“It would be financially irresponsible of us as a board to proceed with Early College this fall when future funding is still unknown. We are attempting to use money diverted from CCC’s aquaculture program and use other temporary gifts, and have cut the Early College budget substantially in order to try to open the doors this fall with a “bare bones” Early College. Opening at this point will put us at risk of a financial strain on our school system finances, especially in future years. It is simply not worth the risk. Are we going to open the new high school for a year, only to close the doors next year if future funding does not materialize? That is not fair to students, and it is not fair to our County’s tax payers.”
Some county commissioners have accused us of “alleged careless spending practices.” I can think of nothing more careless than proceeding with the Early College without guaranteed funding in the future. I could go into great detail debating against the need for the Early College (as opposed to other alternatives). But the decision now is not about whether we want Early College in its current form. The decision now is whether we can sustain Early College for the next five years and beyond. It would have been easy for us to rely on County Commissioners to make the Early College decision for us. We actually should have discussed all of this in public and debated this decision during our last board meeting before presenting our final budget to county commissioners. Approval of the Memorandum of Understanding for MaST (at our last meeting) would have been a good opportunity for us to discuss the lack of funding and whether we should proceed. But it unfortunately remained on the Consent Agenda and was not discussed in public by the board.” - Travis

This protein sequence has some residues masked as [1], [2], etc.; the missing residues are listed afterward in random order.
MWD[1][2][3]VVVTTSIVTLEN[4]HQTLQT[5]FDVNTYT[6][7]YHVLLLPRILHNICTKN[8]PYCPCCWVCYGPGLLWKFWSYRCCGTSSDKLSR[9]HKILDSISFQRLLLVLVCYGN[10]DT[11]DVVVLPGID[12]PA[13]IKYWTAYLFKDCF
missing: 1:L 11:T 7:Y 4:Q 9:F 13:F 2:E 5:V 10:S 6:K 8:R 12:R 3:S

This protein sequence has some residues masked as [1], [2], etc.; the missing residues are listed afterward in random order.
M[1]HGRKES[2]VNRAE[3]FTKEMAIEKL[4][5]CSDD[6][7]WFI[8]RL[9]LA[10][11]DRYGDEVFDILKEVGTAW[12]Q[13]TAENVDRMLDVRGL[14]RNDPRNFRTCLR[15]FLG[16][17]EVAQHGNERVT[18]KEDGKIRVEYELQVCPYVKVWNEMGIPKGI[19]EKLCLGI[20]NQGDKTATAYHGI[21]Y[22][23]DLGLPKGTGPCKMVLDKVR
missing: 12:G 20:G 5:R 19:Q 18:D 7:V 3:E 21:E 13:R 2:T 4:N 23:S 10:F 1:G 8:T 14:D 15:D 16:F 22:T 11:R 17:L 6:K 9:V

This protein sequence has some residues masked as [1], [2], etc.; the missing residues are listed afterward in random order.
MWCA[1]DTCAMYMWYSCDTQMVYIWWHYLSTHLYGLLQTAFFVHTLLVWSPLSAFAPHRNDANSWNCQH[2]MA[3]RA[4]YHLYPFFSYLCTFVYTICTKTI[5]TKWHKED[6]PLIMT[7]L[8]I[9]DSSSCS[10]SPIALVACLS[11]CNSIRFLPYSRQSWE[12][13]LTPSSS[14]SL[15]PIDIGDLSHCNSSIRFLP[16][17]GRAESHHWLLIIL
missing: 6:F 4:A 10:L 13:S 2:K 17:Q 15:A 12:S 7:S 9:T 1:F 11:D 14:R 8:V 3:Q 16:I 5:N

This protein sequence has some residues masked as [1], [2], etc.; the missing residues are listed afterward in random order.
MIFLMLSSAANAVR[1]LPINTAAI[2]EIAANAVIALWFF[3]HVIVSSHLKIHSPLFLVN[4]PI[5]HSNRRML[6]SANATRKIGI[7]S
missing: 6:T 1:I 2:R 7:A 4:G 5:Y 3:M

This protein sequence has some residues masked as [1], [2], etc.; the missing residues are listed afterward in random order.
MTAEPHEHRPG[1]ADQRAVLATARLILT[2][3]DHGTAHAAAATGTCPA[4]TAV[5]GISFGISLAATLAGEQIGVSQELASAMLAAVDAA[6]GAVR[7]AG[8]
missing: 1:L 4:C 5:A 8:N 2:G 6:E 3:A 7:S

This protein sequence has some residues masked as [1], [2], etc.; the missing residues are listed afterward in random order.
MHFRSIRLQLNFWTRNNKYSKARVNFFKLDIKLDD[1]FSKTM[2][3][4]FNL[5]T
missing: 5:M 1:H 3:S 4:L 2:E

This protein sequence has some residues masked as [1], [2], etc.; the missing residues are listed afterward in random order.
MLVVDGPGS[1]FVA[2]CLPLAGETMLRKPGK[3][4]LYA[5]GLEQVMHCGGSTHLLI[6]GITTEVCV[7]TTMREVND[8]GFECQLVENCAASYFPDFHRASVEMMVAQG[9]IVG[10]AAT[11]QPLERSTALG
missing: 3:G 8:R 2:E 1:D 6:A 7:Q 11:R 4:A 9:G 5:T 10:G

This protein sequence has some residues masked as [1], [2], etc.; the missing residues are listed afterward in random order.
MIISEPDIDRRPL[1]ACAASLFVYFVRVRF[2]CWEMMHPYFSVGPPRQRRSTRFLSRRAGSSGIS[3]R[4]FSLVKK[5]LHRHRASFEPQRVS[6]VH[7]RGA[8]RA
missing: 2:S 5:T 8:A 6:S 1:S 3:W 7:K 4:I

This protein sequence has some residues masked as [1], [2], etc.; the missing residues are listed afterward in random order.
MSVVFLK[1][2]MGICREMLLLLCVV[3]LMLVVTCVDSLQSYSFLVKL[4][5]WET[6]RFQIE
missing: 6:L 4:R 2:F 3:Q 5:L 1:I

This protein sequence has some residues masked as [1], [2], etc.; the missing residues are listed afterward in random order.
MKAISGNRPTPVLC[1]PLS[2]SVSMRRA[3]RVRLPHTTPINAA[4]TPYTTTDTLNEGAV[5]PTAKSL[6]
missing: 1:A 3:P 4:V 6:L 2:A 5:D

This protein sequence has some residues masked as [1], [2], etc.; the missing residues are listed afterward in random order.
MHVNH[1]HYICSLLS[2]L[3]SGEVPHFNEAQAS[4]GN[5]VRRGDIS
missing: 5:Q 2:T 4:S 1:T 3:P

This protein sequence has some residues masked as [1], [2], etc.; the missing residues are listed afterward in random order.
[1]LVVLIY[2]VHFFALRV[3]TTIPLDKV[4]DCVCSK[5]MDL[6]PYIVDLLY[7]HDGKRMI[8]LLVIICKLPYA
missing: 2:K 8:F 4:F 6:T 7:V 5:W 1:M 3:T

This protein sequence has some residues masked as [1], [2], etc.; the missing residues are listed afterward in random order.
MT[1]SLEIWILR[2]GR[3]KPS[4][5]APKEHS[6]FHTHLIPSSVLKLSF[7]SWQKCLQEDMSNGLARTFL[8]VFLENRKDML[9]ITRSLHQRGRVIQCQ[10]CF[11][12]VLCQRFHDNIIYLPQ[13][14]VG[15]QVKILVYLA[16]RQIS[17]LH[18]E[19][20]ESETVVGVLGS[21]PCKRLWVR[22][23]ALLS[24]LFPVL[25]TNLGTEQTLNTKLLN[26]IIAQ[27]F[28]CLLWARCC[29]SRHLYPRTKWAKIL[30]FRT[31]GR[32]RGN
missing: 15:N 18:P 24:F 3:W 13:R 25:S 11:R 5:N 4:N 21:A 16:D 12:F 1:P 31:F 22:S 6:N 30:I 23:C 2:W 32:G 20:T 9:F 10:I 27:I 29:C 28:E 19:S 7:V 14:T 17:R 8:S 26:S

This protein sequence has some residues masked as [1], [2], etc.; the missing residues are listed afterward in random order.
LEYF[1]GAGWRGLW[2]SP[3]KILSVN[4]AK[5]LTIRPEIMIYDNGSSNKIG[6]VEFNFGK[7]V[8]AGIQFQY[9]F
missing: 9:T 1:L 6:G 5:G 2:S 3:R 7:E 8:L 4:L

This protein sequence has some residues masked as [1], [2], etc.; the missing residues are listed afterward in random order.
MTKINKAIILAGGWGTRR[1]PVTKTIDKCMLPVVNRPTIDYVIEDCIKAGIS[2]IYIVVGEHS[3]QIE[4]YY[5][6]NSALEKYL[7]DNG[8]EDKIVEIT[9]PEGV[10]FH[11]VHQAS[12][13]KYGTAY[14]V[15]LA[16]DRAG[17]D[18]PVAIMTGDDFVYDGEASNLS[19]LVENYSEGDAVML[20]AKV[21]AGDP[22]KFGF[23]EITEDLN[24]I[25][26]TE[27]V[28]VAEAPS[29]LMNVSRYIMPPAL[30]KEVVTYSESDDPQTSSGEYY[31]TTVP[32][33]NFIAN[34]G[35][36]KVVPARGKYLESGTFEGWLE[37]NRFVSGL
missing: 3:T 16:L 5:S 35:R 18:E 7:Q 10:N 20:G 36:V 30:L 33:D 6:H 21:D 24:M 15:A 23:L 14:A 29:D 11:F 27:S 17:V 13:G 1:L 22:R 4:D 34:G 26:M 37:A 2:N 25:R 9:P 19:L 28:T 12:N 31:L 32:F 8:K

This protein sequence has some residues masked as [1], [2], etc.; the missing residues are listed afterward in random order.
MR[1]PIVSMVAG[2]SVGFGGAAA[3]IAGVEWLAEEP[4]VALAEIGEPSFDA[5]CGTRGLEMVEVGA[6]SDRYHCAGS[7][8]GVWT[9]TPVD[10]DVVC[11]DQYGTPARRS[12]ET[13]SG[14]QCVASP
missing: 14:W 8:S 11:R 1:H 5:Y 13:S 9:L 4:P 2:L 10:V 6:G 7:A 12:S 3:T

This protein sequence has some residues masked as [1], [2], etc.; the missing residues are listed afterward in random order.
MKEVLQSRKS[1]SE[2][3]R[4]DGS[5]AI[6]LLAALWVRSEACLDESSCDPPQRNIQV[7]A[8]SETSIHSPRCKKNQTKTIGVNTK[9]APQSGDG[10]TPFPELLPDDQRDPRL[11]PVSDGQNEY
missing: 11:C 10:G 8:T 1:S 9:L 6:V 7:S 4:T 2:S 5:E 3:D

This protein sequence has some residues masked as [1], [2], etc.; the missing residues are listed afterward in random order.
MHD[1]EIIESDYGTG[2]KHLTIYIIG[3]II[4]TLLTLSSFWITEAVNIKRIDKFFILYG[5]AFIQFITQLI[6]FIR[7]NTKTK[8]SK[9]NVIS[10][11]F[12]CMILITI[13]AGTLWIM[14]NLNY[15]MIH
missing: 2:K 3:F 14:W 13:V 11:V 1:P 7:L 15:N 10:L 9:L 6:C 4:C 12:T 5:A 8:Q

“Travis Day asked about the status of the funding from the state and asked what would happen if funding was not provided for the second year.
Superintendent Mat Bottoms explained the funding that had been arranged through the state and county. Mr. Bottoms said all indications show that funding would be available to the second year but if funding was not provided for the second year, the MaST students would return to their respective high schools.”